As the UK and Scottish Governments continue to intensify their focus on Anti-Money Laundering measures and scrutiny of professional body supervisors, we are continuing to build our capabilities in this area – both to fulfill our responsibilities as a supervisor and to support our members’ compliance. Given that context, there is a huge volume of valuable information and materials available and we have rounded these up for you below.
Earlier this year, we let you know that we would be setting up a new anti-money laundering committee to ensure we are best placed to meet our statutory obligations as a responsible and effective AML regulator. This committee is now in place and has had its first meeting meetings. You can find out which of your colleagues sits on the committee on our website and we will share more information about their work in the months ahead.
Last year, in the inaugural roll-out of the AML Certificate process, all firms covered by the scope of the regulations were required to provide information for the period of 1 November to 31 October within a three month submission period.
This year we are keen to apply our learnings from last year and one of the key changes will be to the 'relevant period', that is, the period for which you will need to provide data and the submission period.
We will now be asking you to provide data for the period between 1 January to 31 December and respondents will have a three month period, from 1 February to 30 April to complete the process.
In this, the first year operating to the new schedule, respondents will be required to include extra data relating to October to December 2018, so we do not have a gap in our reporting. To be clear, this year's AML Certificate will ask questions relating to a fourteen month period.
Earlier this year, Alex White, our AML Auditor, let you know about our thematic review of Trust or Company Services Provision (TCSP) by the legal profession – a risk based approach to an inherently high-risk area of business, as highlighted by HM Treasury’s 2017 National Risk Assessment.
We are now in stage three of the review and four firms who act as Trust and Company Service Providers have been selected to take part. This involves a review of their internal controls as well as sample TCSP files. We are always grateful for our members’ cooperation and would like to thank the 30 firms who completed the stage one questionnaire.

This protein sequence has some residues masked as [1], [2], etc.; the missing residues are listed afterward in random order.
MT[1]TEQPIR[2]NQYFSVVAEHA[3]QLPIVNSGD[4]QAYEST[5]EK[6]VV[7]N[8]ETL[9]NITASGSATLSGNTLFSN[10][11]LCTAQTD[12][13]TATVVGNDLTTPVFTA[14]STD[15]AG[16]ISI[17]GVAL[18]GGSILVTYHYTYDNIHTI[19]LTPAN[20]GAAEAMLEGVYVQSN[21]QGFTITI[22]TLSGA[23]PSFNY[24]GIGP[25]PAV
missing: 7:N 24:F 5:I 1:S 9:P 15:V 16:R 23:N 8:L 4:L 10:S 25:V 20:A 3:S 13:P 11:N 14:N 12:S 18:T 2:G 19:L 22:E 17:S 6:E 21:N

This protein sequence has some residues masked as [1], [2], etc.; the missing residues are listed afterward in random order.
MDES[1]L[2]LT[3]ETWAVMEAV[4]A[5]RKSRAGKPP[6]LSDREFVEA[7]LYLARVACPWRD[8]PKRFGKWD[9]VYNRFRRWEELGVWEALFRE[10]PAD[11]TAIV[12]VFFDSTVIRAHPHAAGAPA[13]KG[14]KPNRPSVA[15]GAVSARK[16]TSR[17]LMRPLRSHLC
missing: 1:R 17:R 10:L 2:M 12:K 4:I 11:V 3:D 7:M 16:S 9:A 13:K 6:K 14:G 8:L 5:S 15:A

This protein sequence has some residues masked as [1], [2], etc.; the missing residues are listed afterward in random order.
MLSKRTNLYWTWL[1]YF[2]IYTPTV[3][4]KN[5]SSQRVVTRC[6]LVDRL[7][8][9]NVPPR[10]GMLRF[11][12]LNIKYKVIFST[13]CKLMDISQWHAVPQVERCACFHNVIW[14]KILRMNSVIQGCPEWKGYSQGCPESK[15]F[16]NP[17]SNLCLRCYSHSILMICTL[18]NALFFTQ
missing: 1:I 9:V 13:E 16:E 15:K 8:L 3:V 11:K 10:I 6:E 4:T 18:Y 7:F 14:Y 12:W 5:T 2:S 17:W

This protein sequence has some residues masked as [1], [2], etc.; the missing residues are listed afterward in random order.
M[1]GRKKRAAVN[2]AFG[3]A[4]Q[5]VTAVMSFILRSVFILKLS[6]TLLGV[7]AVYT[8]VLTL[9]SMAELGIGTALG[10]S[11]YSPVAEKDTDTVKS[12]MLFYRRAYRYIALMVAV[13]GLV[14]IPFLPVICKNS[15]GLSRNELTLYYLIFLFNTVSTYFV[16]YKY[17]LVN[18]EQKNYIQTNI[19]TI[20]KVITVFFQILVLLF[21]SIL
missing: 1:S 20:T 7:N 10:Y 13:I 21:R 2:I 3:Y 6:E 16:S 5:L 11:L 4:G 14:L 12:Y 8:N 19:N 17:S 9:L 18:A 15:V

We will analyse the data, share our high-level findings for the benefit and interest of our members and take the appropriate actions in due course.
The Money Laundering Regulations oblige us to develop risk profiles for each firm on which to base the frequency and intensity of our supervision. Based on the data gathered in the AML Certification process and other factors, we have now built these profiles and we are currently piloting an enhanced risk-based inspection process with a small sample of firms, with a view to rolling this out across the wider supervised population of firms in 2020. You can find out more in Graham’s blog.
Earlier this year, SARs Liason Lead at the UK Financial Intelligence Unit (UKFIU), Tony Fitzpatrick, got together with our Head of Anti-money laundering (AML), Graham Mackenzie to film a free webinar for Law Society of Scotland members incorporating key information on Suspicious Activity Reports (SARS) and Defence Against Money Laundering (DAMLs). This is now available for you to watch or listen to and you may wish to claim non verifiable CPD for this. You will need to sign in to the members area to access this content.
The war to keep the proceeds of crime out of the Scottish legal sector is best waged in collaboration with our partners across the UK and we work closely with the National Crime Agency (NCA) to deliver our shared goals.
We often hear from members that it is unclear where SARs go and whether they ever prove valuable to the National Crime Agency. The NCA produce some invaluable insight which will help to answer your questions and an occasional magazine detailing their use of SARS. Take a look.